Sun Safety 101

When it comes to spending time in the sun, it’s all about balance. Here are some illuminating tips to keep in mind to keep your skin safe.

Recognize Your Risk

Skin cancers are the most common
kind of cancer in the U.S.i , affecting

1 in 5 Americans.ii

More people are diagnosed with skin
cancer each year in the U.S. than

all other cancers combined.i

Skin cancer is the most preventable form of
cancerviii and can be prevented by

using sun safe practices.

Skin cancers can affect anyone,

regardless of skin tone.ii

Tips on Tackling Sun Protection

Keep time.

The sun is strongest between 10am and 2pm, so be mindful of how much time you spend outdoors during those hours.iii If your shadow is shorter than you are, seek shade.iv

Don’t let the weather cloud your judgement.

Clouds do not block all UV rays, only some, so it’s important to wear sunscreen no matter what the weather forecast says.v

Sunscreen isn’t seasonal.

Daily sunscreen use can cut the incidence of melanoma in half.i For the most effective protection, apply sunscreen with care 30 minutes before going outdoors,vi use SPF 30 or higher and reapply every two hours.vii For more information on how to select sunscreen see here.

Evaluate your environment.

Use extra caution near water, snow and sand, as they reflect the damaging rays of the sun, which can increase your chance of sunburn.vii UVA rays can also penetrate glass, so apply sunscreen or wear protective clothing (like sleeves) while in the car.vii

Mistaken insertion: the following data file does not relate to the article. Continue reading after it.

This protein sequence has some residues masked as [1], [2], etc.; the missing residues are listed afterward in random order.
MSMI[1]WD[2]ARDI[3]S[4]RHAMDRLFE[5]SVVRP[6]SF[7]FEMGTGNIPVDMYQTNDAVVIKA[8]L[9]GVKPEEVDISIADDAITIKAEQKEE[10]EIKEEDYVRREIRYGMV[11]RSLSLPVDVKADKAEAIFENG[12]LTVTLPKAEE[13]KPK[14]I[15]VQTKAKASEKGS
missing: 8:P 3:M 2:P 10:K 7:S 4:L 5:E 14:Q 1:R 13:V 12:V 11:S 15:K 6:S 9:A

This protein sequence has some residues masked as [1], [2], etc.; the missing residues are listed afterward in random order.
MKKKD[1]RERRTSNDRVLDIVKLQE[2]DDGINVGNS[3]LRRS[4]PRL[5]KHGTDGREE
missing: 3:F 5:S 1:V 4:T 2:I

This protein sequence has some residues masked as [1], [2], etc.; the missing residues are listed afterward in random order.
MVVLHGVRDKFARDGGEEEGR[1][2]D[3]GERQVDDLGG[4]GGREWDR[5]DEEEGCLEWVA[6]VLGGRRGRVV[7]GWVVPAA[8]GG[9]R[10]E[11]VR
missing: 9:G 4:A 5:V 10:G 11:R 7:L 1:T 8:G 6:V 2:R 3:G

Did You Know?

Sunburns don’t age well.

One blistering sunburn during childhood or adolescence can nearly double a person’s chance of developing melanoma.iii

The clock starts at 15 minutes.

It only takes 15 minutes for UV rays to damage unprotected skin.v

Melanoma is not just skin cancer.

Melanoma can develop anywhere on the body – eyes, scalp, nails, feet, mouth, etc.iii It’s also just one type of skin cancer; research estimates that nonmelanoma skin cancers, including basal cell carcinoma and squamous cell carcinoma, affect more than 3 million Americans each year.ii

The clock stops at 12 hours.

It can take up to 12 hours for skin to show the full effect of sun exposure.v

There is a unique benefit with high SPFs.

Wearing high SPFs provide an extra measure of protection in case of under-application.vii

Can you guess the shelf life of a sunscreen?

Sunscreen without an expiration date has a shelf life of no more than three years, but its shelf life is shorter if it has been exposed to high temperatures.vii

You may be able to save on sunscreen.

Sunscreen and other products that protect against the sun can be purchased using a Flexible Spending Account (FSA) or Health Savings Account (HSA).

There are two main categories of UV filters.vii

Chemical filters absorb UV rays so that your skin doesn’t. Mineral filters reflect, scatter and absorb UV rays.

To learn more, visit our partners, the American Academy of Dermatology and the Melanoma Research Foundation and visit our take action page.


i Skin Cancer Foundation. Skin Cancer Facts & Statistics. Available at:

ii American Academy of Dermatology Association. Skin Cancer. Available at:

iii Melanoma Research Foundation. Understand Melanoma. Available at:

iv American Academy of Dermatology Association. Memorial Day Press Release 2019. Available at:

v American Cancer Society. How Do I Protect Myself from UV Rays? Available at:

vi Centers for Disease Control and Prevention. How Can I Protect My Children from the Sun? Available at:

vii American Academy of Dermatology. Sunscreen FAQs. Available at:

viii Prevent Cancer Foundation. Save Your Skin. Available at:

Take Action

Discover simple steps that can help you stay safe in the sun and opportunities to make a difference in your own community.

About the Film

A poignant and inspiring documentary that follows the personal skin health journeys of seven families.